With light closing in, it was time to hit the zodiacs and experience some brash ice.  You could feel the sea ice closing in as we had lost the sun and really started to feel the cold.  Our first close encounter with a Minke whale. What a friendly guy he was…so curious and kept coming back to our boat.  He or she…came right under our zodiac.  We could see every pattern and colour on that Minke’s skin it was so close.  We saw some crab eater seals hanging about some ice and took 5 minutes to turn the zodiac off and just float…..Here we were truly on our own feeling incredibly small, the sounds of nature at its finest.  So silent, yet loud at the same time.

March 11th – Mikkelsen Harbour/ D ‘Hainaut Island, spert Island, Cierva cove

With a morning PA announcement, you wake to the calming voice of ‘Laurie’ our expedition leader who gives you a full rundown on the schedule, weather & conditions before making your way to breakfast. (If you were not up already that is)!

Early start and it was time to hit the zodiacs for our first full day out exploring the ‘Palmer Archipelago’. We had 3 excursions planed for today because operations and conditions were yet again great!  When heading down to the mud room to board our zodiacs we are called up by group. We had 4 groups (penguins, seals, whales and Albatross).These groups are continually rotating for the first boats to go out and this prevents congestion while gearing up, Good Job Quark!

Excursion 1: Not even 50 metres out on the zodiac and we came across a small piece of iceberg with a very curious Leopard seal guarding it. Territorial behaviour from a Leopard seal is a natural behaviour along with curiosity. Wonderful swimmers in the water, he passed under us and around us, always popping his head out for a peak! A beautiful creature to watch, but you certainly do not want any limbs hanging over the zodiac or he might just see an opportunity for lunch!

It was a calm, cloudy mystical day today. Often thinking, where on earth am I… this can’t actually be happening? We cruised the ice walls and surrounding mountains and really took in how grand this place really was! We could see the layers of algae forming in glaciers by the waters edge, pretty pink and green layers would form.  We could also see in the water something that looked like some kind of jelly fish…. When in fact they are called ‘salp’. These can form enormous swarms and are becoming more abundant than krill in certain regions of the Southern Ocean.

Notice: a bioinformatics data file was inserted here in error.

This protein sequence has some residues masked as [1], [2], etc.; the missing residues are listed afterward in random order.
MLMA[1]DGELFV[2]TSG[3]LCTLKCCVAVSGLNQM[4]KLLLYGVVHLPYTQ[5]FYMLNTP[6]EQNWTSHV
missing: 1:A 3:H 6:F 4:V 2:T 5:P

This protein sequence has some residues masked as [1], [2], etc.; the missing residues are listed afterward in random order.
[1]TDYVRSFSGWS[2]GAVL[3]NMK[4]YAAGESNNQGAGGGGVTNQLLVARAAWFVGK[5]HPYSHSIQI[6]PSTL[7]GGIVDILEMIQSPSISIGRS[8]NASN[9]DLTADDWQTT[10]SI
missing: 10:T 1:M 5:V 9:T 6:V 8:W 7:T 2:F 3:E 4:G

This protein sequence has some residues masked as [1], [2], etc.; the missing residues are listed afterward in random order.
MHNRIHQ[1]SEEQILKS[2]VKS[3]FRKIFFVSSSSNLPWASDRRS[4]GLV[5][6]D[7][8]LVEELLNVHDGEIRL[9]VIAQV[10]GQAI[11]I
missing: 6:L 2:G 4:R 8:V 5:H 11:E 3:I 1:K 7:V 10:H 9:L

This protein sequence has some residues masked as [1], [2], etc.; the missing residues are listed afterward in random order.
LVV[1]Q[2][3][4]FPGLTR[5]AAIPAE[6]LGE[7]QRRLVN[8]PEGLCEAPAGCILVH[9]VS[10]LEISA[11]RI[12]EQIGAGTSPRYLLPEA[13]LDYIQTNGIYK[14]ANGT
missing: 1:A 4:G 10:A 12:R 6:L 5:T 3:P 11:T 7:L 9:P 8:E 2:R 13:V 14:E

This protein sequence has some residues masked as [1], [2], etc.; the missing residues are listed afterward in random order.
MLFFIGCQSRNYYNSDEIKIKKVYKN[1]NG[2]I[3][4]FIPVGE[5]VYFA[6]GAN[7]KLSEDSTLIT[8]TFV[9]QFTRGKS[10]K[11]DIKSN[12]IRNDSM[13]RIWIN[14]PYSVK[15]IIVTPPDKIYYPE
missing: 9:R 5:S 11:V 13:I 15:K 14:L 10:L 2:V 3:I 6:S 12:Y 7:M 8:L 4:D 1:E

Back to land we put foot on D’hainaut Island where there was a permanent emergency rescue building, a colony of Gentoo penguins and a gravesite to the ‘mighty’ bones of some whales who fell to hunters back in the ‘whaling’ days.  The sheer size of a whale bone really puts into prospective just how huge they really are. Once you have been ‘touched’ by a penguin…All you want to do is see another…… every encounter becomes better than the last! And if you are not careful you will find that all you are taking photos of are funny little penguins.  Feeding their chicks, building their nests, chasing each other or just playing in the shores of the waters edge. You do need to keep reminding yourself that you are actually in Antarctica and stop and enjoy the wider magnificent views as well.

Excursion 2:  Another rare treat, the captain took us to ‘spert island’. Often the waters are too rough to visit, and many expeditions do not make it here throughout the season. With calm waters on our side we circumnavigated this unique place. Huge Rock Mountains towering up out of the ocean, this was a good Hub for Beautiful odd shaped/patterned Glaciers to gather.  Again, the sheer size of these ‘beauties’ hard to capture! With 90% of the glacier being under the water…. this gives you a little perspective!  We saw some Weddell Seals snoozing on some rocks and to finish this excursion off we got to raft through a natural Arch and cave in the rock mountain. Water turbulence was high as the different direction of waves came smashing together against each other onto the walls. Our driver ‘Jess’ made it look like a piece of cake to navigate through safely!

And the treats keep on coming!  With everyone back on the ship it was time to head to Cierva cove. And guess what…On the journey there were whales everywhere…We watched them from the top platform of the ship while they were Bubble and lunge feeding. Bubble netting is an advanced and necessary feeding method developed by humpback whales to feed multiple mouths at one time. This was extraordinary to watch!